Surviving open plan working

Imagine you are having a great day, you’re feeling positive and productive – the sun is shining through the window, you are whizzing through your emails, tasks are being completed, you share a joke with your colleague sitting beside you, a cup of tea and ideas with your boss opposite.  Then comes one of those bad days, when you didn’t get enough sleep, the phone doesn’t stop ringing, the paperwork is mounting up and you want to kill your otherwise lovely colleague beside you for pressing the keyboard so loudly! Can’t people see you are busy?  Ah, the joys of the open plan office!

Pros and cons

Studies show that open plan working encourages teamwork and creativity, as well as making the sharing of information easier. You don’t need to think ‘next time I pass by their office’ or wait for ‘the right time’ to ask information. People tend to collaborate more and have less need for so many meetings. Open plan offices also use the space more efficiently and encourage sharing of facilities and flexible working practices.

This environment can also be great for the social aspects of teams: better social interaction and good relationships with work colleagues contribute to staff morale and job fulfilment.

So why is one survey finding that 84 percent of workers would prefer to work in closed rather than open-plan offices? Is it fact that when you work open plan you can’t hide anything?

The reality of working in an open plan office is that the privacy you may have had from your own office, or at least separate departments, is greatly reduced. Your business becomes everyone’s business.

With that in mind, here are some tips to survive the open plan experience:

  • Unwritten rules – if possible, consider suggesting a one-off meeting to agree on a set of rules for the office. Whether it’s eating in the office or room temperature, it will be useful to get people to voice their opinion. However, avoid putting up written instructions as this can make people feel they are being treated like kids.
  • Communication – where possible, speak to colleagues face-to-face instead of sending emails or phoning but to make sure you don’t interrupt something important, ask permission first. Also avoid asking a question every five minutes, instead write things down and go to see them when you have a few issues to discuss. If you are ‘walking and talking’ with a colleague then don’t stop at other people’s workstations to chat, be considerate. Also, never shout across the room to get anyone’s attention.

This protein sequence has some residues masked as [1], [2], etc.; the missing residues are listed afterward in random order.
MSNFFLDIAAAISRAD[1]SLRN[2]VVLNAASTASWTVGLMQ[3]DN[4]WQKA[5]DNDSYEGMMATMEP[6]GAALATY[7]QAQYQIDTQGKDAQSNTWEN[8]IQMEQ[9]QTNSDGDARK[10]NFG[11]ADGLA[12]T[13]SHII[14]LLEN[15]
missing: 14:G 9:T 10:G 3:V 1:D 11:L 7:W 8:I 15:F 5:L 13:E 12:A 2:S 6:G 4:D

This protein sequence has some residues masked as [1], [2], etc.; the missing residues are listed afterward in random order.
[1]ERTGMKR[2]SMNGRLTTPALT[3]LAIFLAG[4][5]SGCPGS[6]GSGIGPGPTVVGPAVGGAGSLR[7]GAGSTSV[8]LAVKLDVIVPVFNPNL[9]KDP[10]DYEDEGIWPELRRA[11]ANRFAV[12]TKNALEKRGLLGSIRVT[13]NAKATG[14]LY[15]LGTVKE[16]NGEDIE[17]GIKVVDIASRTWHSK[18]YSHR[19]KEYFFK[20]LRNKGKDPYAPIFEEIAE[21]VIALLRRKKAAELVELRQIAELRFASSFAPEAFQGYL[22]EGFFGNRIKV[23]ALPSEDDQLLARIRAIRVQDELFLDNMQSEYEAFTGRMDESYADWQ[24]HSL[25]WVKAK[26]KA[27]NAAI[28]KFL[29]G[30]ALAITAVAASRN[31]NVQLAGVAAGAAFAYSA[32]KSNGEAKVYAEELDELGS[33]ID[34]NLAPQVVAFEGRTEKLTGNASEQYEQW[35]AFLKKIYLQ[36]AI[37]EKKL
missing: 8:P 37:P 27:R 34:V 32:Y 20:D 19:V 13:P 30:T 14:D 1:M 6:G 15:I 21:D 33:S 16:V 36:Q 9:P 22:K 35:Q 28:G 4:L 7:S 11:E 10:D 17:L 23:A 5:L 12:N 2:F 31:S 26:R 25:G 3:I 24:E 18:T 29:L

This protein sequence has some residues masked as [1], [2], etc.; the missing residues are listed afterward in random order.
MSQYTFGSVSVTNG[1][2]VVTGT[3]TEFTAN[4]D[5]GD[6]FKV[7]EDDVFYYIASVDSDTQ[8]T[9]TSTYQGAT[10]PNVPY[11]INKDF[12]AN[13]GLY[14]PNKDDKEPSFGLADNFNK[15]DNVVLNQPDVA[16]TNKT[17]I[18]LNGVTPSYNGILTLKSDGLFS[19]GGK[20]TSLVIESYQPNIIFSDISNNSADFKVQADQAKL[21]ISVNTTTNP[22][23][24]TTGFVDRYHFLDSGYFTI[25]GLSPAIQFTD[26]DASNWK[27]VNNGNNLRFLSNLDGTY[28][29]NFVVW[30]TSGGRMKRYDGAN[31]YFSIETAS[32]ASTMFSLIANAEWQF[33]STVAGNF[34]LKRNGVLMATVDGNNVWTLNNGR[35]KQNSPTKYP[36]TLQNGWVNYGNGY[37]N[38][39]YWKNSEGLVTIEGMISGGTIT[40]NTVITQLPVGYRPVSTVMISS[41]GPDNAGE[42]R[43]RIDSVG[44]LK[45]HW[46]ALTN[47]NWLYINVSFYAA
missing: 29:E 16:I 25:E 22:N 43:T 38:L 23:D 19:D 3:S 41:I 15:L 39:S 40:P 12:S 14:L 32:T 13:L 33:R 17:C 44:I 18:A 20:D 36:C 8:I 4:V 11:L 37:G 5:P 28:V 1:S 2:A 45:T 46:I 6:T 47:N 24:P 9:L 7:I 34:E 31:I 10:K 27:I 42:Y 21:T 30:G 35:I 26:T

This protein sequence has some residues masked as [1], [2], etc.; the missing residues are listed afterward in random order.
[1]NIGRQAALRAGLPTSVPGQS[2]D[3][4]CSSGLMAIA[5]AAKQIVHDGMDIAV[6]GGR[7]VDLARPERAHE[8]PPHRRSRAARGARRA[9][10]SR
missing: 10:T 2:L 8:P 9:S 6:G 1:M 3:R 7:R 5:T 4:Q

• Be respectful: Food and Clear desk policy – if you don’t have a company rule against eating on your desk already, then at least avoid smelly foods. Concentrating in open plan offices can be hard enough. Also, avoid too much clutter. Open plan office studies have found that the lack of privacy leads people to put up boundaries by decorating their desks with personal items. This is normal and usually acceptable but don’t overdo it – choose something that will inspire you and make you feel positive when you look at it. Plus, make sure you tidy up at the end of the day as a clear desk policy is in force in most corporate buildings.
  • Telephone manners – turn down the ringer volume so you can still hear it but it doesn’t disturb everyone else. Be conscious when you are on the phone of your own volume as well; if you know it will be a long conversation or a confidential issue, it may be worth booking a meeting room to take the call. Finally, take private calls in private – not everyone wants to know your plans for the weekend!
  • Plan for interruptions – another bugbear of open plan working is the constant stream of people that can interrupt you at anytime. Good time management will tell you to plan for ‘email time’ instead of answering as they come, so in addition, avoid back-to-back meetings wherever possible, something is bound to come up last minute. People will need five minutes of your time (more like an hour) so plan spaces in your diary to account for interruptions and last minute requests.
  • Book time away when necessary – if you are having a bad day, try not to draw attention to yourself. Be discreet go for a long walk outside. This might also help to make you feel more energetic. Also, if you are working on something that needs a lot of concentration then think about going somewhere else or booking a small room, if available. Another option is earplugs or headphones; however, this can seem unfriendly, so only do it when it’s something really important.
  • Have fun! – make a point to greet people in the morning but also even if it’s only once a week, create some office fun by having a laugh, relaxing or inventing a game, just make sure to keep it professional!


The good news is that studies show most people who are used to having their own office, with time, are able to adapt to this new environment and soon develop ‘tune out’ mode or ‘selective hearing’. Open plan working is a learning curve but can be achieved; it is a myth that you need peace and quiet to concentrate.

By Ana Canabarro


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